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Crested duckbill dinosaur tail uncovered in Mexico

Paleontologists in northern Mexico have excavated a five-meter (16-foot) long fossilized dinosaur tail from a creature that lived more than 72 million years ago.

The tail, made up of about 50 vertebrae, belonged to one of the crested duckbill dinosaurs, likely a lambeosaurus, a statement from the National Institute of Anthropology and History said Monday.

"This is the only articulated tail of this type so far discovered in Mexico," the institute added, cautioning they need to extract more bones before confirming the exact species.

The tail, first discovered in the Guadalupe Alimitos desert in 2005, was buried in sedimentary rock.

Paleontologists have been carefully removing the stone in horizontal layers to preserve the fossil and its position as they extract it.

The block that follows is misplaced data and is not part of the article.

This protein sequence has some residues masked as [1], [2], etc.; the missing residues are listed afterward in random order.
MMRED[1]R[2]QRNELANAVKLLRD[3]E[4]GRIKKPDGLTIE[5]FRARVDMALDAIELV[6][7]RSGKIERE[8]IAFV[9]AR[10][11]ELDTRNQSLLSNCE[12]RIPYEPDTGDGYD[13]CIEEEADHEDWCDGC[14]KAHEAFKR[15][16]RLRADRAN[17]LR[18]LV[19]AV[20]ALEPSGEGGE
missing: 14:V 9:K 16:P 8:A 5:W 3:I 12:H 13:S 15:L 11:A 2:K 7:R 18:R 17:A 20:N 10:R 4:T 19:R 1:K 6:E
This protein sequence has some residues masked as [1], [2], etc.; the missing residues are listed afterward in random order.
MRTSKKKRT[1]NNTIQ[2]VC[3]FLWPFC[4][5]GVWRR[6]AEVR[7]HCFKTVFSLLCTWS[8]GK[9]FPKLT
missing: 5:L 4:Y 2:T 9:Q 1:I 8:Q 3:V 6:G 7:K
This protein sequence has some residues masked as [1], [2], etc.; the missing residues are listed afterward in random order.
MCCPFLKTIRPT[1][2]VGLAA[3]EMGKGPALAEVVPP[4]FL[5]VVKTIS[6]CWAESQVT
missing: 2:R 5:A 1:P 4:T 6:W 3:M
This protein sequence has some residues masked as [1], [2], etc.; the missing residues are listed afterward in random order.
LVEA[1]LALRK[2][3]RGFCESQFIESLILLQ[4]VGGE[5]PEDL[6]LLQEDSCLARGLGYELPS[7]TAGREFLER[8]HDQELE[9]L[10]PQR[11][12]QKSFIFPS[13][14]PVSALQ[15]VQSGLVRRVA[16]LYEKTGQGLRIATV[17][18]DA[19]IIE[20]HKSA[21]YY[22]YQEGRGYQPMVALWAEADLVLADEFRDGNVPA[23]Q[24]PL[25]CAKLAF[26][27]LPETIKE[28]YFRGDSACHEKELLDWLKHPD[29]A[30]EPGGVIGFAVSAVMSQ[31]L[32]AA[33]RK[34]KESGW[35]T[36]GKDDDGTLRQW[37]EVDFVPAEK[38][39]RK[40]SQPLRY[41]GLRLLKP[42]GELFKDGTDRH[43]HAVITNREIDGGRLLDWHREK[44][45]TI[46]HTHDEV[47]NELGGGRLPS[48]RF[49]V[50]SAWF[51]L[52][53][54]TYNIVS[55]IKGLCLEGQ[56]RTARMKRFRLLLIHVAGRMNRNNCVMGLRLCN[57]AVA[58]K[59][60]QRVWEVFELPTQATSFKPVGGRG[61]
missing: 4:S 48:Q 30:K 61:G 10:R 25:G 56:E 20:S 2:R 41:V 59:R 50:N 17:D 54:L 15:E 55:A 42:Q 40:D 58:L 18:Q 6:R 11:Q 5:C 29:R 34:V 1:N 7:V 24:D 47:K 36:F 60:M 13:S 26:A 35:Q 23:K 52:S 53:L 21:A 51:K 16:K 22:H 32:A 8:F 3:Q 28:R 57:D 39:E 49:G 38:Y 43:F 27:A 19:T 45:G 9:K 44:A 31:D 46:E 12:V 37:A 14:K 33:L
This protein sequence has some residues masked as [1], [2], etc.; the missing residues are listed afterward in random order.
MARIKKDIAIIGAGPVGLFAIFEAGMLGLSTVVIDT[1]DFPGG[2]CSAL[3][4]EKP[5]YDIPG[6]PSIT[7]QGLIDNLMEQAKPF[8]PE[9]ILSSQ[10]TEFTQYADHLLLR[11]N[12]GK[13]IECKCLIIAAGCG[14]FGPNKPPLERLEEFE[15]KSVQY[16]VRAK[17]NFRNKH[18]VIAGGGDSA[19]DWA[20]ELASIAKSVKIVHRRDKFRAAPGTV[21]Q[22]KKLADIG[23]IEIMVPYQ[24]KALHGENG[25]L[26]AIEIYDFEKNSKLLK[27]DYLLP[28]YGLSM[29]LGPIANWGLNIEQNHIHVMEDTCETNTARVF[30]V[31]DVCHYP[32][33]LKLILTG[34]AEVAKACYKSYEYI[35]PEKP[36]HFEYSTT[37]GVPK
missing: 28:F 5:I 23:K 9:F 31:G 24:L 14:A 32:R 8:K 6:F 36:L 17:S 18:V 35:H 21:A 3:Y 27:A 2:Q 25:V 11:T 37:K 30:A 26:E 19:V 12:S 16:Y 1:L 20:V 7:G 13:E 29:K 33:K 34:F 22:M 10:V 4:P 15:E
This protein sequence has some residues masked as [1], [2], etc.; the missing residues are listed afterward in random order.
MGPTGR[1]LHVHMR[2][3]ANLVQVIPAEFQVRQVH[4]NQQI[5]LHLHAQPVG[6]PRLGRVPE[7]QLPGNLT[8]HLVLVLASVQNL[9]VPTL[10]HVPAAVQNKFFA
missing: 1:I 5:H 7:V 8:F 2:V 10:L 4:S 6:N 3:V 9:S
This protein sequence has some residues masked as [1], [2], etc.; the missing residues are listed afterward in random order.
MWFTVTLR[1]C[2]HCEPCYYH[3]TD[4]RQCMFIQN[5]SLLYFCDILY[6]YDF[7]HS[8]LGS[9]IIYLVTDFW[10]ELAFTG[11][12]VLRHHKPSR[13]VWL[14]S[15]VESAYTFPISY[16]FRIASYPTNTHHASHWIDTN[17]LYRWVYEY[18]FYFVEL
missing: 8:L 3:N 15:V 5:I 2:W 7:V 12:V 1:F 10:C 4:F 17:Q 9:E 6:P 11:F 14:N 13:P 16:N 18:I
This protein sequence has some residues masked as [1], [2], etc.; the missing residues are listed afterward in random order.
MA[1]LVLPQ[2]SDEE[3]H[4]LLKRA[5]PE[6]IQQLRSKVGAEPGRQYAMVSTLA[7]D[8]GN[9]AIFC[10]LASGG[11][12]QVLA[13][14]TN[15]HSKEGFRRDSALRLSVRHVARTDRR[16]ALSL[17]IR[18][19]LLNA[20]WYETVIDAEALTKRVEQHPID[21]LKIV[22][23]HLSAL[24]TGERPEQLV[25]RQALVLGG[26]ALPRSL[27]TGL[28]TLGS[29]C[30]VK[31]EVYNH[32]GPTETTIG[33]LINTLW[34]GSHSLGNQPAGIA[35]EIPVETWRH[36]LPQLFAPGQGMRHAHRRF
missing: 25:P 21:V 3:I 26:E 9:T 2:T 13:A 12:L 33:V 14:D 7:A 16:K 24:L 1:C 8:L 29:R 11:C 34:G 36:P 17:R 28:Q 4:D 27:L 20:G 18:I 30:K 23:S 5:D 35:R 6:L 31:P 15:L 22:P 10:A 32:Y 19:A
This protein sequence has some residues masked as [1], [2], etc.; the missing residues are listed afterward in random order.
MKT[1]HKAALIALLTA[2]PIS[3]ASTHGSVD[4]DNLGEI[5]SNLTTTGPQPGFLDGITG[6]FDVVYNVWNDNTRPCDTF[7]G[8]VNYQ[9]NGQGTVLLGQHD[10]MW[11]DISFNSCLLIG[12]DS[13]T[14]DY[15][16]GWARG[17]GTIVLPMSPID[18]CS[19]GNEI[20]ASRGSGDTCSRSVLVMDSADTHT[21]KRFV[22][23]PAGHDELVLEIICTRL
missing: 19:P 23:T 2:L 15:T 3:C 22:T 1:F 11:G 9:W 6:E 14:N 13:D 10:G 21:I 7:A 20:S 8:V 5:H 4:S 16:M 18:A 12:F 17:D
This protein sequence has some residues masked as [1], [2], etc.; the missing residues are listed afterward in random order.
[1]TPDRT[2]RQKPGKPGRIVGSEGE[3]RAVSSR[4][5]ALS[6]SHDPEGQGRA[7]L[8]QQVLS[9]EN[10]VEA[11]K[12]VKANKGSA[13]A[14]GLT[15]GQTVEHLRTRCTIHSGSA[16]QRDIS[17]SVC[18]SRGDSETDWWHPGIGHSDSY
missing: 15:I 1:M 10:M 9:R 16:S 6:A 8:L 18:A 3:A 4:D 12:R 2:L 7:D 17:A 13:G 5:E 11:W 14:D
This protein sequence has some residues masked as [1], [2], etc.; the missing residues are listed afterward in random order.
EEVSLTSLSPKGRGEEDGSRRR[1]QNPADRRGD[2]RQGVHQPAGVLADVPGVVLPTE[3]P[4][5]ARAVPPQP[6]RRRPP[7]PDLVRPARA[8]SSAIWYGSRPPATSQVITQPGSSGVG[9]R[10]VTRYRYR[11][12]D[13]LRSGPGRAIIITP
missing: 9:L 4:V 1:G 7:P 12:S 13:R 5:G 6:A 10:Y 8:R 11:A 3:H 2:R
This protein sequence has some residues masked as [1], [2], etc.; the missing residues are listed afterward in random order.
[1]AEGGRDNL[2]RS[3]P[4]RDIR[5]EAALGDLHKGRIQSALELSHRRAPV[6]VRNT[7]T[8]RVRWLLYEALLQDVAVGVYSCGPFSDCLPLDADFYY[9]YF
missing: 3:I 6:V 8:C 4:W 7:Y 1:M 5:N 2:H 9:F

Other long bones and hip bones have also been found, and scientists believe the rest of the skeleton -- which they estimate will measure a total of about 12 meters (40 feet) long -- is buried there.

The institute said such a complete skeleton is a rare find.

The tail will be transferred to a specially conditioned laboratory in a nearby town for cleaning and identifying each bone. The lab will be open to people from nearby villages who wish to observe the work.

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